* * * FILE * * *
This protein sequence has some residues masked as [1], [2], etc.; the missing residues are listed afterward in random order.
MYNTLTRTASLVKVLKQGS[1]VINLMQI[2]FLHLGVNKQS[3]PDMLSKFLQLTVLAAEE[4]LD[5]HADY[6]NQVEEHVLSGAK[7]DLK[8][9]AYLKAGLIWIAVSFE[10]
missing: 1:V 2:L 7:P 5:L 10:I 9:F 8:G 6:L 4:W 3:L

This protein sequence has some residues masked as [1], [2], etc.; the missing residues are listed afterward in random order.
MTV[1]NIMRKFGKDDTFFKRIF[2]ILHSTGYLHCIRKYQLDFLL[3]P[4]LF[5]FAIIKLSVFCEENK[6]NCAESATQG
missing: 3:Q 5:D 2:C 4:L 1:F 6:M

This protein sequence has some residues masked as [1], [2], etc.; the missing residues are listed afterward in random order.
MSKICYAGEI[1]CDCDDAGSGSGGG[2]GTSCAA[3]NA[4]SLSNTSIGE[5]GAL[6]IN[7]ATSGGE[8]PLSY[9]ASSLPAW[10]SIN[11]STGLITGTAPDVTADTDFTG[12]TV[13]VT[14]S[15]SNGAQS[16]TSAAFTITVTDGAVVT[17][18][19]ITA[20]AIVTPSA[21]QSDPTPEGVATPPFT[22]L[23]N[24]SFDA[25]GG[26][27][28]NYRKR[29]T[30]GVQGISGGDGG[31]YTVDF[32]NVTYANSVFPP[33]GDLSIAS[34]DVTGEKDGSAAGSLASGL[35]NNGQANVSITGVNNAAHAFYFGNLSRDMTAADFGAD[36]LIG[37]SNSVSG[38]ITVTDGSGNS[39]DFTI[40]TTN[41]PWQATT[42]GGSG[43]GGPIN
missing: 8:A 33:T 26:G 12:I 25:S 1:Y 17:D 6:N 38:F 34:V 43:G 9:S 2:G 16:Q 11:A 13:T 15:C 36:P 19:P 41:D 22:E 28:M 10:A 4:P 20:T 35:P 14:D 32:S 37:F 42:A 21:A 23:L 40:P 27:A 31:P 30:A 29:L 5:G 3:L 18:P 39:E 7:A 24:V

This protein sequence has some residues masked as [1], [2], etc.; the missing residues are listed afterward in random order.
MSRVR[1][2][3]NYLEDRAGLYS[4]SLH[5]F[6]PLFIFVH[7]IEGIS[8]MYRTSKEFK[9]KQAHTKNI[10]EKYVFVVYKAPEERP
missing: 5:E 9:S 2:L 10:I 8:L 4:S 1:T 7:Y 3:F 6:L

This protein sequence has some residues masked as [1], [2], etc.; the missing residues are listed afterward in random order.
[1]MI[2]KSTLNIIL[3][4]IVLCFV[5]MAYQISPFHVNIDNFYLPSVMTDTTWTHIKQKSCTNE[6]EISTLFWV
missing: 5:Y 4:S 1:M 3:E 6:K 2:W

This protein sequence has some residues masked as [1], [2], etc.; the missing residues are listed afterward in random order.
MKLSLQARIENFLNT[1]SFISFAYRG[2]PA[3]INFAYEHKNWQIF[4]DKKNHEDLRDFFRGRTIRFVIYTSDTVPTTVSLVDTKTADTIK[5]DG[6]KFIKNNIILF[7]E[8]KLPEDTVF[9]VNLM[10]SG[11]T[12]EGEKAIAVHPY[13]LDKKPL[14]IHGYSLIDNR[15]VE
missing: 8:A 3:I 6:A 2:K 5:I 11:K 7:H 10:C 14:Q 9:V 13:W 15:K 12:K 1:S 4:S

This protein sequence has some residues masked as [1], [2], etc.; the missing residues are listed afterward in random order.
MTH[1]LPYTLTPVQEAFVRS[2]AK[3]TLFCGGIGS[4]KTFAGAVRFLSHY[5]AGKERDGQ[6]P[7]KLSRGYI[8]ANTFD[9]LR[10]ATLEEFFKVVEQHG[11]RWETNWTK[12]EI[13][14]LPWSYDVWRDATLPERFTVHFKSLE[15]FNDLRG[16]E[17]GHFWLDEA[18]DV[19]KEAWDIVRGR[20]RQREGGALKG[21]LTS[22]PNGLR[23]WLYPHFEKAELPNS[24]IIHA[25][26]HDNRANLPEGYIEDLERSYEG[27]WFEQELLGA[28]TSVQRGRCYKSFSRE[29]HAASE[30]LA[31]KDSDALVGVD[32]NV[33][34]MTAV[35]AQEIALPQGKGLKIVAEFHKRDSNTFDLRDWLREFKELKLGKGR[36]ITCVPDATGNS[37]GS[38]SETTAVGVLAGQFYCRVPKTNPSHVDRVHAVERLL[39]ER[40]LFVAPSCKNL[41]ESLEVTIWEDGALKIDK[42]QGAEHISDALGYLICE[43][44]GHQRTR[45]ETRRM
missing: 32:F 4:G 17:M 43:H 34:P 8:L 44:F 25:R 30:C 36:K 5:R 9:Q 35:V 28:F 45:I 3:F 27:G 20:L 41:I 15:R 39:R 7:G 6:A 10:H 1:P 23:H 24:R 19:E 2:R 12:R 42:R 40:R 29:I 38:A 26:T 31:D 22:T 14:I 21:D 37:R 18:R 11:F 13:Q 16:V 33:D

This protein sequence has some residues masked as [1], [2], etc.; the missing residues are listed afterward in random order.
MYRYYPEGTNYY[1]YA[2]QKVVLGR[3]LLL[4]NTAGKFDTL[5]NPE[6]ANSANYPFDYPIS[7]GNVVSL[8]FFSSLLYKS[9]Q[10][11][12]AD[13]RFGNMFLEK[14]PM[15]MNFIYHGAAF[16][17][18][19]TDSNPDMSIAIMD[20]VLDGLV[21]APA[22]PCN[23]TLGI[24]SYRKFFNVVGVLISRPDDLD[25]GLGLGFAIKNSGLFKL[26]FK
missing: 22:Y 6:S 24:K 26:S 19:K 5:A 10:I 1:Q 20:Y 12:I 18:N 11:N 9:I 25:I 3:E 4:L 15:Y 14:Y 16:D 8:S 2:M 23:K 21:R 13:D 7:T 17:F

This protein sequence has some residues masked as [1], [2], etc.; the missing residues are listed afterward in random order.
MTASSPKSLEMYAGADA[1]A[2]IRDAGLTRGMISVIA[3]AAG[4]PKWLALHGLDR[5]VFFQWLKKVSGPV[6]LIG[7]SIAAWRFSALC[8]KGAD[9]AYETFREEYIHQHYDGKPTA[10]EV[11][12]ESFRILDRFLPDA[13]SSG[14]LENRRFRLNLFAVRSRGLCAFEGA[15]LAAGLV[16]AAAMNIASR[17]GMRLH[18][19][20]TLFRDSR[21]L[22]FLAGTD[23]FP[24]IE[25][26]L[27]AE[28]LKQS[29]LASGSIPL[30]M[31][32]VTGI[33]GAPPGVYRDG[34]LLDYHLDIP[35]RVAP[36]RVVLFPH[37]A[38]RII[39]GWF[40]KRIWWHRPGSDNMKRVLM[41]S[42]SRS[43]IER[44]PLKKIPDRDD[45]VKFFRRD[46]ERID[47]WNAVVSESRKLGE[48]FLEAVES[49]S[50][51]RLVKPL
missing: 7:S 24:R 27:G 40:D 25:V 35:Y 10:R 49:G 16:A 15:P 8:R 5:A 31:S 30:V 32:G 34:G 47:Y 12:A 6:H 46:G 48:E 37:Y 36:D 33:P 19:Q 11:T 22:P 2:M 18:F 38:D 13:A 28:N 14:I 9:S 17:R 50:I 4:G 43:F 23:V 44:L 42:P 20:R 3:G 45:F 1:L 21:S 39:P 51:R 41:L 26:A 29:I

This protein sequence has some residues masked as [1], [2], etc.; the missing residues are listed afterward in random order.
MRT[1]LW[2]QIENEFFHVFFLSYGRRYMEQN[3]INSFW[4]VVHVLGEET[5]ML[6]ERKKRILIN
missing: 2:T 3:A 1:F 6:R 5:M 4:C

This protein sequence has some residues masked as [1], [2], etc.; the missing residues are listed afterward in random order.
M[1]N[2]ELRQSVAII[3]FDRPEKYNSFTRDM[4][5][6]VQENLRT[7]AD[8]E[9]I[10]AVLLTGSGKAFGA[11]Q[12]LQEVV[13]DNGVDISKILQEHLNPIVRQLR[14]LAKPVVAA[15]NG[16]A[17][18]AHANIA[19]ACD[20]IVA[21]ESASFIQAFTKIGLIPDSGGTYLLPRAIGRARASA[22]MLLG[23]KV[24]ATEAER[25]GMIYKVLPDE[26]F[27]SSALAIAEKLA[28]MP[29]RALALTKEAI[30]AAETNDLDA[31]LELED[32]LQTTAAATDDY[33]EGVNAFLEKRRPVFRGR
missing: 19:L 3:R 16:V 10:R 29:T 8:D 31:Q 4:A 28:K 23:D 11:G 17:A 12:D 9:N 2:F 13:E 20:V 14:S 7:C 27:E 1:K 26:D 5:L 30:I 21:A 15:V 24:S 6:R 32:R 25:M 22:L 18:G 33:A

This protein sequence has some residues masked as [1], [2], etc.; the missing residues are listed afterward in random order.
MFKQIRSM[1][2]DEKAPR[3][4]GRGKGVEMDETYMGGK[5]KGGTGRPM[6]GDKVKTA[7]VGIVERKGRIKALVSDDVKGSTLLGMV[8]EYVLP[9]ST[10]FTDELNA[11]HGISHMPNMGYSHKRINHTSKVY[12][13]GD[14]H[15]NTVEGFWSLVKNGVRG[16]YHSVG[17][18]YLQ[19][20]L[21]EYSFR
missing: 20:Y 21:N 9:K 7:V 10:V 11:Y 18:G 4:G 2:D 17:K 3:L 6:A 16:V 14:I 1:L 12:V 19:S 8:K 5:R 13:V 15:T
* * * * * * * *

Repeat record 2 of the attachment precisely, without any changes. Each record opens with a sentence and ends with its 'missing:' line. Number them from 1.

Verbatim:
This protein sequence has some residues masked as [1], [2], etc.; the missing residues are listed afterward in random order.
MTV[1]NIMRKFGKDDTFFKRIF[2]ILHSTGYLHCIRKYQLDFLL[3]P[4]LF[5]FAIIKLSVFCEENK[6]NCAESATQG
missing: 3:Q 5:D 2:C 4:L 1:F 6:M